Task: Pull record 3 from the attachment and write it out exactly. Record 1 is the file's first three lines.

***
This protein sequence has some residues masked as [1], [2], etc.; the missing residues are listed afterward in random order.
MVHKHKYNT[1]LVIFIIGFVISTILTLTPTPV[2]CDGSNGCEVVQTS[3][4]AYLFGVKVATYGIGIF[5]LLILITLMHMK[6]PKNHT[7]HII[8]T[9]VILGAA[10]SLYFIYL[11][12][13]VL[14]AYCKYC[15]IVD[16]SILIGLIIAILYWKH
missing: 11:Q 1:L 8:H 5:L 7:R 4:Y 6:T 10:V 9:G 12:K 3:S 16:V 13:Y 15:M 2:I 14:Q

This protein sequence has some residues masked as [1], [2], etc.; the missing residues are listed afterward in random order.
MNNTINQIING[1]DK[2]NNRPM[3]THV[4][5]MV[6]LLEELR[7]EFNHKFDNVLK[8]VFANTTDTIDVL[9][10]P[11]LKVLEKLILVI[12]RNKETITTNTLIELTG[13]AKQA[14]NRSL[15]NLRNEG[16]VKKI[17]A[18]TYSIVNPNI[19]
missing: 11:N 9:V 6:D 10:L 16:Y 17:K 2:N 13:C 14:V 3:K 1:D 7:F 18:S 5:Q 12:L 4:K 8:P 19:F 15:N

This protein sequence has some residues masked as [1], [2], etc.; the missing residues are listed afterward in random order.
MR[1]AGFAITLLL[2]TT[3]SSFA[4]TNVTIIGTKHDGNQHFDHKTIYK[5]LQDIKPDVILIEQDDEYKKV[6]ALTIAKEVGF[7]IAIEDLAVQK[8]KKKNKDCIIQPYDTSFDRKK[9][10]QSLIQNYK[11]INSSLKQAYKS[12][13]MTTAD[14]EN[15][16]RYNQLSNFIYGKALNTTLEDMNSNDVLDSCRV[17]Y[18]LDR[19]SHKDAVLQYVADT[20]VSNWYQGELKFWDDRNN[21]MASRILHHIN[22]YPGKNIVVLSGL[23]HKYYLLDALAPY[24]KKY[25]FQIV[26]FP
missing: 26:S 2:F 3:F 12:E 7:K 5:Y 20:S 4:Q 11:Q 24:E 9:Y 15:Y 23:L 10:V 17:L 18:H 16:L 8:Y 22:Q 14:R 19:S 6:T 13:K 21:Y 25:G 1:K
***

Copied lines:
This protein sequence has some residues masked as [1], [2], etc.; the missing residues are listed afterward in random order.
MR[1]AGFAITLLL[2]TT[3]SSFA[4]TNVTIIGTKHDGNQHFDHKTIYK[5]LQDIKPDVILIEQDDEYKKV[6]ALTIAKEVGF[7]IAIEDLAVQK[8]KKKNKDCIIQPYDTSFDRKK[9][10]QSLIQNYK[11]INSSLKQAYKS[12][13]MTTAD[14]EN[15][16]RYNQLSNFIYGKALNTTLEDMNSNDVLDSCRV[17]Y[18]LDR[19]SHKDAVLQYVADT[20]VSNWYQGELKFWDDRNN[21]MASRILHHIN[22]YPGKNIVVLSGL[23]HKYYLLDALAPY[24]KKY[25]FQIV[26]FP
missing: 26:S 2:F 3:F 12:E 7:K 5:Y 20:S 4:Q 11:Q 24:E 9:Y 15:Y 23:L 10:V 17:L 18:H 16:L 8:Y 22:Q 14:R 19:S 6:T 13:K 21:Y 25:G 1:K